If you have breakfast in a Korean inn, you get the rice, the soup, a bit of fish, often grilled, and as many side dishes as people have the imagination to give you.

Depending on the region of Mexico, typical breakfast items may vary slightly, but often include ingredients such as corn tortillas, eggs, beans and sauces, compiled in different ways. One common breakfast item is chilaquiles — fried corn tortilla chips topped with green or red salsa (or mole) eggs, pulled chicken, cheese and beans.

In Africa, ….North Africa shares a proximity to the Middle East in both location and cuisine. While a typical breakfast in the Northern African countries of Egypt and Tunisia will probably consist of coffee or tea and a bread item (usually made with sorghum or millet), it is not unusual to see the following regional items on a breakfast plate: fish from the countries’ numerous sea ports, peppers and spices usually associated with the Middle East, bean dishes, and stews or gruels made from beans and corn. Yogurt is a popular breakfast item in North Africa, as are eggs.

“Falafel” – little deep-fried bean burgers served in pita bread – are popular at breakfast in Egypt and Sudan, as is “Ful” – a spread or stew made from fava beans also served on pita.

A typical Nigerian breakfast is deep-fried and made from peeled black-eyed beans and cooked with spices. Though typical as a breakfast, this is a great snack that can be eaten at any time of the day. It is often eaten with pap(ogi), a custard made from corn.

Tanzanian breakfasts, like many others, are kept quite light, and never without the accompaniment of a steaming cup of tea.

Unlike the Tanzanian breakfast, Ghanaian breakfasts tend to be heavier. A typical breakfast food found in Ghana is called Ampesi. This dish consists of cassava, cocoyam, yam, and a plantain mixture that’s boiled with fish and onion. Pumpuka, a second breakfast item, is made from ground millet.

Uganda : roasted plantain with grilled beef / beef stew and milky tea.

No such thing as ‘breakfast’ in India…  from ancient times, there has been no such thing as ‘break-fast’ in India. No such concept existed because the average Indian doesn’t think that by consuming food in the morning he/she is “breaking the fasting period” of the previous night, as the term ‘breakfast’ suggests. For Indians a proper fast is much much more than going to bed every night!!


There is ‘Naashta’ that is eaten in the Indian household and like many things Indian; the ‘naashta’ echoes the diversity of the country. In fact, the Indian Naashta varies quite a bit from region to region be it from Kutch in the West to Kolkata in the East; Srinagar in the North to Kanyakumari in the South. Normally naashta is based on wheat or rice with vegetables and dips (chutneys) as the accompaniment.


A typical ‘nashta’ in India varies depending on region, but is often quite similar to a lunch or dinner. A breakfast plate in India might include roti (flatbread), dosas (thin crepes made of rice and lentils) or idlis (steamed rice-dough pancakes), and different dips and chutneys, as well as spiced potatoes. It could be a dish comprising flatenned rice – poha – spiced up and flavoured.

However, when you step out of India or even in urban India today, the naashta is increasingly influenced by what I call as ‘BigFood breakfast’. The urban Indians simply follow the crowd by consuming supermarket dependent convenient foods, where boxed cereals, cold reconstituted fruit juice or coffee-in-a-hurry is the norm.

The traditional breakfast has a strong Ayurvedic influence. There are some cardinal rules in Indian breakfast – food is freshly cooked (cooked from scratch), almost always vegetarian, served warm, generally savory, spiced moderately and in small portions. There is no such thing as an ideal homogenous Indian breakfast as the authentic Indian food is highly individualized based on individual, location, availability, season.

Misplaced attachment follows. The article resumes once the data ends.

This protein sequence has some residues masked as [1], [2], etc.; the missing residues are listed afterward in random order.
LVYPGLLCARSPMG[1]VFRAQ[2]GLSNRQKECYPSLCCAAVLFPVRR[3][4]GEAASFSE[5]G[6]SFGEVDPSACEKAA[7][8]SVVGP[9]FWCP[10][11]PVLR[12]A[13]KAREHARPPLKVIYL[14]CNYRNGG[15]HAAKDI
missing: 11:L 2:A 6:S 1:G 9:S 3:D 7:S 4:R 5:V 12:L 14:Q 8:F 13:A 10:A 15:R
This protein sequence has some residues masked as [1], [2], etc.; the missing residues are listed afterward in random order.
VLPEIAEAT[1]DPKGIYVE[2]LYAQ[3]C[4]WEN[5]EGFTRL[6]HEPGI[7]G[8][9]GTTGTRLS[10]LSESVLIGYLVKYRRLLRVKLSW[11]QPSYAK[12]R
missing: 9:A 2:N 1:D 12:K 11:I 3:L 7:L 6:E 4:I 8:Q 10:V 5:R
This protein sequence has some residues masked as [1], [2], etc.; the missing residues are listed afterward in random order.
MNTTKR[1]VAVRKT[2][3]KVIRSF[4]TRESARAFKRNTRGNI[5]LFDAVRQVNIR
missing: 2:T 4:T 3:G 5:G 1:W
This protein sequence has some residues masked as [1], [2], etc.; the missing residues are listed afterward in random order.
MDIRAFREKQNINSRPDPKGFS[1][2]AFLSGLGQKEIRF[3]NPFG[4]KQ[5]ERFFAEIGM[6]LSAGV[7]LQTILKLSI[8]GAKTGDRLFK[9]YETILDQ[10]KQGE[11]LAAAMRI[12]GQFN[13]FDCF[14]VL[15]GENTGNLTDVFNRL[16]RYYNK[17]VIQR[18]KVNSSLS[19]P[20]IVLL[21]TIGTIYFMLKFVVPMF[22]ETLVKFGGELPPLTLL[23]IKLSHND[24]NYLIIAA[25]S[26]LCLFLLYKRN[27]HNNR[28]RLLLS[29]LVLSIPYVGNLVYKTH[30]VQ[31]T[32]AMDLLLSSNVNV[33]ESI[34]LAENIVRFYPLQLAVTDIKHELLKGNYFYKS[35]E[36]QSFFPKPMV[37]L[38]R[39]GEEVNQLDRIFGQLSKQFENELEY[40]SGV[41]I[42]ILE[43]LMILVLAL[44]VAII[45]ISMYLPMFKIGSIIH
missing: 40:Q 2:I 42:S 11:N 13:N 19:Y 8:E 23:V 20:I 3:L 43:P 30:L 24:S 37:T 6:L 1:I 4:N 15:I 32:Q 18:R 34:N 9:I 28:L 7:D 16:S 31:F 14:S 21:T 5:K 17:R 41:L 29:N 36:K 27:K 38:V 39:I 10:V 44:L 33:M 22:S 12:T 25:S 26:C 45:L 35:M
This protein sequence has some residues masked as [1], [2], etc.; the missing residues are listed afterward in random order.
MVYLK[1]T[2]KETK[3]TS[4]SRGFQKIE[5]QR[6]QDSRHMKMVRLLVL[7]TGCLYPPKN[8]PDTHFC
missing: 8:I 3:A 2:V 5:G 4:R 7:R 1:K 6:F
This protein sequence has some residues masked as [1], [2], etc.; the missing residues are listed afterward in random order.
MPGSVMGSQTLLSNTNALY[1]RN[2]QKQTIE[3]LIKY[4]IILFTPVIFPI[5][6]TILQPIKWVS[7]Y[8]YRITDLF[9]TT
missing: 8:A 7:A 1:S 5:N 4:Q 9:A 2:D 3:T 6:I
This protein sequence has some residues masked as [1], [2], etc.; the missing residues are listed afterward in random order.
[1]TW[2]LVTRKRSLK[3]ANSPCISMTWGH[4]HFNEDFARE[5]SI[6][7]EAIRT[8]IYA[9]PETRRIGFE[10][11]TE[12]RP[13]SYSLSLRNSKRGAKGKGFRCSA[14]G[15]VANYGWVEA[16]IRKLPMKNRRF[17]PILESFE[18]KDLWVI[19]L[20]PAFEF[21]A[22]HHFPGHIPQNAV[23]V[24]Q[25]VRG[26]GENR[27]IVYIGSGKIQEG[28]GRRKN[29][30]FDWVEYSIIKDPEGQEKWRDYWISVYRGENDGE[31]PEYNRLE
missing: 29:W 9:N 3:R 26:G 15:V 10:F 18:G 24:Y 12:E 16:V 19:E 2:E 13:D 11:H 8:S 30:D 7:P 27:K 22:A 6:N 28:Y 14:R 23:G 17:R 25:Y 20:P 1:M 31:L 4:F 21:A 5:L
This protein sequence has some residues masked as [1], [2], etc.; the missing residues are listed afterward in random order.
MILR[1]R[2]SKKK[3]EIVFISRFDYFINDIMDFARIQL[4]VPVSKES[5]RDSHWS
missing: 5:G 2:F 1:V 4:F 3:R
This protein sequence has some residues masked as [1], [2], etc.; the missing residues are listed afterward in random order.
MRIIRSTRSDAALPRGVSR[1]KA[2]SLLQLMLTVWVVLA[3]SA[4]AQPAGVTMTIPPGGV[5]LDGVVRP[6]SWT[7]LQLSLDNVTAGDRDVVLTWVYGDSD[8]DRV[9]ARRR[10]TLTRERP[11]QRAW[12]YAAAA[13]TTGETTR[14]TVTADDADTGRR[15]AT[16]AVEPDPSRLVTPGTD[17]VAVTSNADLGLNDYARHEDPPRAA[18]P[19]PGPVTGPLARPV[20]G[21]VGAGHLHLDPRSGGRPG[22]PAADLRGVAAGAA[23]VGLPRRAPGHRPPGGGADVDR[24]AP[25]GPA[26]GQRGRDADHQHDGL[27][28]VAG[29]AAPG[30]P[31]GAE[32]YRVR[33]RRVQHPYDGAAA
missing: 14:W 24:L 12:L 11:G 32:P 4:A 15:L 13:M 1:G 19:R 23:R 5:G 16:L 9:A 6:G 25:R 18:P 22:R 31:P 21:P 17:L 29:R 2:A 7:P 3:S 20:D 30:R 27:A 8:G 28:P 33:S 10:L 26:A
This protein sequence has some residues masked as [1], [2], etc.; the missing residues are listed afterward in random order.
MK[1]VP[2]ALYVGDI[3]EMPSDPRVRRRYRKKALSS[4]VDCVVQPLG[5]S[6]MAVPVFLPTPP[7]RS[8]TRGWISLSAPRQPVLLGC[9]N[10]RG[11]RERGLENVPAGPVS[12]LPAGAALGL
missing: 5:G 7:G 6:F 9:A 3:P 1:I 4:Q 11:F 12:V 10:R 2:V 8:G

The Indian naashta follows the principle of ‘agni’ i.e. the fire element in digestion, as expounded in the Ayurveda texts. Agni is the digestive and absorption process called as Pakwagni (digestive fire) that drives all digestion and metabolism in our bodies. So if the breakfast doesn’t kindle the digestive fire, it is not that good for the body. Spice is added to gently stoke the Agni.

Nora Isaacs, a popular health journalist remarks, “At the start of the day, sometime between 6:00 and 10:00 a.m., Agni is quite low, and it’s not easy for most bodies to digest a big breakfast.” The inner Agni follows the path of the sun. The highest Agni happens when the sun is on top by afternoon. That’s when the body is ready for a heavy lunch.

Unlike modern health directives, in Ayurveda and other time-tested natural health sciences, breakfast is not recommended to be a large meal, let alone the most substantial meal of the day. In long-living groups such as the Okinawans, Vilcabambans, Campodimelani and Abkhasians, none have breakfast as the most important or substantial meal of the day. They have understood that the time when the sun reaches its peak is when we are best equipped to eat more.

Thus influenced by Ayurveda, the traditional Indian breakfast “naashta” is more of a warm-up for the body. Eating warm, fresh, well-spiced, easy-to-digest vegetarian foods is the Indian naashta trademark.


How can we incorporate the traditional wisdom of ‘nashta’ in the modern, fast-paced, morning rush-hour? Kellog’s or it’s desi-version (maybe Patanjali!!) might come up with a packaged ‘poha’ or an ‘upma’, but that is the same poison in a new package with a ‘desi twist’.

The toxicity is in the processing!

There are no short-cuts to health. You have to cook or get someone to cook! It takes 60-120 secs to fry a free-range egg in grass-fed butter, toss some chopped onion, tomato and spinach in the same butter, and another 120 secs to eat this deliciously small ‘nashta’. You can also have any leftover dinner dish as a small meal. REMEMBER – IT WAS ALWAYS SAVOURY! There are many ways to find your own work-around meals. Just use your imagination. All real food is great, anytime of the day.